Consider the following singular Sturm-Liouville problem: $$ -(r^{N - 1}h')' - r^{N - 1}c(r)h = \lambda r^{N - 3} h \text{ in } (0, 1), \qquad h(1) = \alpha $$ where

  • $N \in \mathbb N$, $N \geq 3$;
  • $c(r) \in L^\infty(0, 1)$;
  • $\alpha > 0$.

We begin by defining the functional setting:

  • $\displaystyle L_N^2 \:= \left\{v:(0, 1) \to \mathbb R \ : \ \int_0^1 r^{N - 1} v^2 \ dr < + \infty \right\}$;

  • $\displaystyle H^1_N := \left\{v \in L_N^2 \ : \ v' \in L_N^2 \right\}$ with the norm $\displaystyle \|v\|_N^2 = \int_0^1 r^{N - 1} (v^2 + |v'|^2) \ dr$;

  • $\displaystyle H_{0, N}^1 := \left\{v \in H_N^1 \ : \ v(1) = 0 \right\}$;

  • $\displaystyle \mathcal L_N := \left\{ v:(0, 1) \to \mathbb R \ : \ \int_0^1 r^{N - 3} v^2 \ dr < + \infty \right\}$;

  • $\mathcal H_N := H_N^1 \cap \mathcal L_N$;

  • $\mathcal H_{0, N} := H_{0, N}^1 \cap \mathcal L_N$;

  • $K_N := \mathcal H_{0, N} + \{\widetilde h\}$ where $\widetilde h \in \mathcal H_N$ is such that $\widetilde h(1) = \alpha$

Observe that $K_N$, being an affine space, has a Hilbert manifold structure with tangent space $T_vK_N = \mathcal H_{0, N}$ at every $v \in K_N$. Then we can define a weak solution of as $h \in K_N$ such that \begin{equation} \int_0^1 r^{N - 1}(h' v' - c(r)hv) \ dr = \lambda \int_0^1r^{N - 3} h v \ dr \quad \forall v \in \mathcal H_{0, N}. \end{equation}

Question: What can one say about existence of (weak?) solutions $(h, \lambda)$ of this problem such that the eigenvalue $\lambda < 0$ and the eigenfunction $h$ is defined in the whole interval $(0, 1)$? Any hope that there will be a solution $h$ for every $\lambda < 0$?

Remark: As noted by Igor Khavkine in the comments, the usage of "eigen-" is imprecise here. I keep it nonetheless.

Thanks in advance

  • $\begingroup$ The ODE is singular only at $r=0$, not at $r=1$. Pick any additional initial condition $h'(1)=\beta$, and you have your solution $h(r)$ on $(0,1]$ by standard existence/uniqueness for ODEs. Did you mean to impose boundedness or other regularity on $h(r)$ as $r\to 0$? $\endgroup$ Nov 2, 2022 at 12:04
  • $\begingroup$ @IgorKhavkine, thanks for your reply. Do you recommend any references for these facts? I have a very poor background on ODEs. Regarding the regularity, I have proved that once we have the existence of a weak solution, it holds $h \in C[0, 1] \cap C^1(0, 1]$ with $h = O(t^\theta)$ where $\theta$ is a positive exponent depending on $\lambda$. $\endgroup$ Nov 2, 2022 at 13:13
  • $\begingroup$ But are you really sure that this holds? In their paper arxiv.org/pdf/1805.04321.pdf Amadori and Gladiali prove that the spectrum of this equation is discrete, with finitely many negative eigenvalues, under the condition $h(1) = 0$. What changes? $\endgroup$ Nov 2, 2022 at 13:16
  • 1
    $\begingroup$ Amadori-Gladiali impose that $h(r)$ belongs to a weighted Lebesgue or Sobolev space on $(0,1)$. Perhaps you meant to do the same, but didn't explicitly write it in the question. Indeed, even if a unique solution exists for any $\lambda$ and initial data $\alpha$, $\beta$, there is no guarantee that it will have finite norm near the singular point $r=0$. Indeed, imposing $\|h\|<\infty$ puts a restriction on the $(\lambda,\alpha,\beta)$ data. In A-G, under $\alpha=0$ and $h(r)\ne 0$, they obtained the discrete $\lambda$ spectrum. Your situation is analogous, but not entirely. ... $\endgroup$ Nov 2, 2022 at 16:49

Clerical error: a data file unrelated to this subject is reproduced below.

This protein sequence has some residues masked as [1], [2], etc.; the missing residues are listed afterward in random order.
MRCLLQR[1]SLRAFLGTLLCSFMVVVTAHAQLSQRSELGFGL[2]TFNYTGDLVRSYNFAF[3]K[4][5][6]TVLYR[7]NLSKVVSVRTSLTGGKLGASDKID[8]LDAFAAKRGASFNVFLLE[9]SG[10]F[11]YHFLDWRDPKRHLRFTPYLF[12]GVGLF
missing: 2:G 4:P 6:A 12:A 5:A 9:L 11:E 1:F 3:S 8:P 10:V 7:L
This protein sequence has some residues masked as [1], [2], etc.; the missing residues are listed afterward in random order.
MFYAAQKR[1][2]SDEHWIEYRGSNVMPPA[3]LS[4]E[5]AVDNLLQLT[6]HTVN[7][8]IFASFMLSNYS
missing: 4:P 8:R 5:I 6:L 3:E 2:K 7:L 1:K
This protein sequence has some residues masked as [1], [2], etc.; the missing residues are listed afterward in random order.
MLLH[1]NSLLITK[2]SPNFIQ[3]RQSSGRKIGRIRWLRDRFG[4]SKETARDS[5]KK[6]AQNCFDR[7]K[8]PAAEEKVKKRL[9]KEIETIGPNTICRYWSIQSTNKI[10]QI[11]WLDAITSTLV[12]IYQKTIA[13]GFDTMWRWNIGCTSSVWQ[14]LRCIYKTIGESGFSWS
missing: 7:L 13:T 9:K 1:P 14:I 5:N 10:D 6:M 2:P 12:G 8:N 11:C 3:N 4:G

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    $\begingroup$ For instance, the inhomogenous initial condition $h(1) = \alpha \ne 0$ means that you are no longer dealing with an eigenvalue problem, simply because the solutions of your equation no longer form a vector space. So referring to it as an eigenvalue problem is ambiguous. Perhaps you should rephrase your question, to make it unambiguous and make it clear in what way you want to stay close to or depart from the setting of A-G. $\endgroup$ Nov 2, 2022 at 16:53

1 Answer 1


Write your differential equation as $Ph = \lambda h$, the differential operator is unbounded and symmetric on the Hilbert space $\mathcal{L}_N$, with an appropriate domain. As analyzed by Amadori-Gladiali in the reference you pointed out, with the boundary condition $h(1)=0$ it is also self-adjoint and has a discrete spectrum, meaning that the resolvent $(P-\lambda)^{-1}$ exists as a bounded operator for all $\lambda \not\in \sigma(P)$ not belonging to the spectrum.

Now comes a standard idea. Choosing some sufficiently regular $\tilde{h}$ satisfying $\tilde{h}(1) = \alpha$ and setting $h=\tilde{h}+f$, your homogeneous equation with inhomogenous boundary conditions becomes an inhomogeneous equation with homogeneous boundary conditions $(P-\lambda)f = -(P-\lambda)\tilde{h}$ (when $\tilde{h}$ is sufficiently regular, the right-hand side is in $\mathcal{L}_N$). The solution $f = (P-\lambda)^{-1} [-(P-\lambda)\tilde{h}]$ will be in $\mathcal{L}_N$ and unique as long as $\lambda\not\in\sigma(P)$. Since the spectrum only has eigenvalues, it's a matter simple linear algebra to figure out what happens when $\lambda \in \sigma(P)$.

  • $\begingroup$ I hadn't noticed when the OP was originally edited. Hope this is still helpful. $\endgroup$ Nov 24, 2022 at 15:44

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